Technical writing is a skill that will not only help you to better understand a software or system that you are working with, but also will help you to build credibility before others in an organization, especially as a knowledge expert regarding the topic or areas you are covering in your documentation. Here are ten tips for improving your technical writing skills, and these may be applied to not only software, but also to internal processes and procedures that define how a company operates:
- Identify your writing goal. Many times when someone is explaining a system or a software functionality, he or she gets lost in the details of the system and the reader is not able to assimilate the details with the final goal of the documentation you are writing. Stay focused, and if you need, include a comment or two reminding the user of their final goal in reading the documentation.
- Keep screen shots small. Sometimes, technical writers or support personnel capture a whole screen when there is only a part of the screen that needs capturing. This will help the reader to assimilate the button or field you are discussing with the screen.
- Explain, explain, explain! Many times, technical writers explain an idea without a tangible example. Examples always help the reader to assimilate the lesson/idea with the practical use of the software or system. There is nothing more frustrating than reading text that has seemingly no relevance to the system.
- Realize that your reader is not an expert. The majority of people reading documentation will not be system or software experts. That is why they are reading the documentation! The ones who really know the system will navigate without the written words. So, be clear in your explanations, taking the reader by the hand as much as possible.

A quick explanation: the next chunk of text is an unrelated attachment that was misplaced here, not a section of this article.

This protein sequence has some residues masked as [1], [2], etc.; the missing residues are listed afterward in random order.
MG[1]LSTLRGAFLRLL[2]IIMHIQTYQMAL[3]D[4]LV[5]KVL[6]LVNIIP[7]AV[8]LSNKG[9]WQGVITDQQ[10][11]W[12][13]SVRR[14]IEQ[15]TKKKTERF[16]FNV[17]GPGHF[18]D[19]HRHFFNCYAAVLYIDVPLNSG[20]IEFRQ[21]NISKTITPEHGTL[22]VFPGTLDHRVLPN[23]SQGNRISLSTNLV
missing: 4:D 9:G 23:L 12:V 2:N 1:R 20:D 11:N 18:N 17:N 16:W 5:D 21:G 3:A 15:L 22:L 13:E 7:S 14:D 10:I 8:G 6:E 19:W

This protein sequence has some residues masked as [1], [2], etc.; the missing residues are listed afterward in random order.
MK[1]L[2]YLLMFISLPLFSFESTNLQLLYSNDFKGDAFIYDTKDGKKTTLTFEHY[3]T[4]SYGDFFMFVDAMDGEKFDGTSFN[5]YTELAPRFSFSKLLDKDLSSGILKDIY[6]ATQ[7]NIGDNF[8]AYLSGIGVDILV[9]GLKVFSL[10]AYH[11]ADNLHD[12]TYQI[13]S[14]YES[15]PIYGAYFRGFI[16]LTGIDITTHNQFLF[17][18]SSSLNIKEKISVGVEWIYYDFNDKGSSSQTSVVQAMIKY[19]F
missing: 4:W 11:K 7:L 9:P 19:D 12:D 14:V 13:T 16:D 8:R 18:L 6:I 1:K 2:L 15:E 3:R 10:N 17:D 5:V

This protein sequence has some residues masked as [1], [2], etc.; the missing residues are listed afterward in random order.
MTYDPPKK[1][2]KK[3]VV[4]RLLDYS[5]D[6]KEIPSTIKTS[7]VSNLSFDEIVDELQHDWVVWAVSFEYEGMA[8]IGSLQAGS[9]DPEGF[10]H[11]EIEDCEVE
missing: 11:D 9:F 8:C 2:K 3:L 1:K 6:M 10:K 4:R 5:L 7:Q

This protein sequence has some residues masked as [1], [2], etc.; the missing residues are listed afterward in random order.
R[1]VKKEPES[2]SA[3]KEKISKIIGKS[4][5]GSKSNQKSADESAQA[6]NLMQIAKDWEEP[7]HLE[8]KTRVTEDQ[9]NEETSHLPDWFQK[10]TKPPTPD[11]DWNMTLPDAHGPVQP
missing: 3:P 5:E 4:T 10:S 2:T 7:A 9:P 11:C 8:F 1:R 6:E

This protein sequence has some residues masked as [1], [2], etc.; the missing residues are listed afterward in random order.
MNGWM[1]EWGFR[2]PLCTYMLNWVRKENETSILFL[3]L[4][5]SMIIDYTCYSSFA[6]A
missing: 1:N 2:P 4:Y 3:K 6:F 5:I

- Repeat if you must. As you explain a system or software, there may be aspects that must be re-mentioned for the reader to successfully assimilate the current idea with the idea base you have been building all along in your write-up.
- Tables Rock. I especially appreciate a technical writer who can summarize fields or related processes and procedures in a table. This is a good visual way for the reader to further understand the document, using relative comparison, in the form of a table.
- Use sufficient margins in your pages. Do not create a document with narrow margins, because when it comes time to publish, there could be issues related to creating PDFs or even web pages (HTML), so use ample margins.
- Quote & note your sources. Make sure you create a document that reveals sources that are authorities on the matter and that are recognized in a field.
- Don’t be afraid to ask both technical and non-technical personnel review your work. It is good to see the perspectives of readers from both the technical and non-technical aspects of a business.
- Proofread your work, always! There is nothing more embarrassing than submitting work that has typos or other obvious grammatical or structural problems. After writing a document, take a fifteen minute break, then return to the document with a fresh perspective.
About the author: Keith Johnson is a Technical Writer from South Florida who has more than ten years of experience documenting software and business systems. Outside of the office, Keith enjoys practicing affirmations and meditation to relax. He has written a book on each of these subjects. The books are available at the following websites: Great Affirmations and Sacred Syllable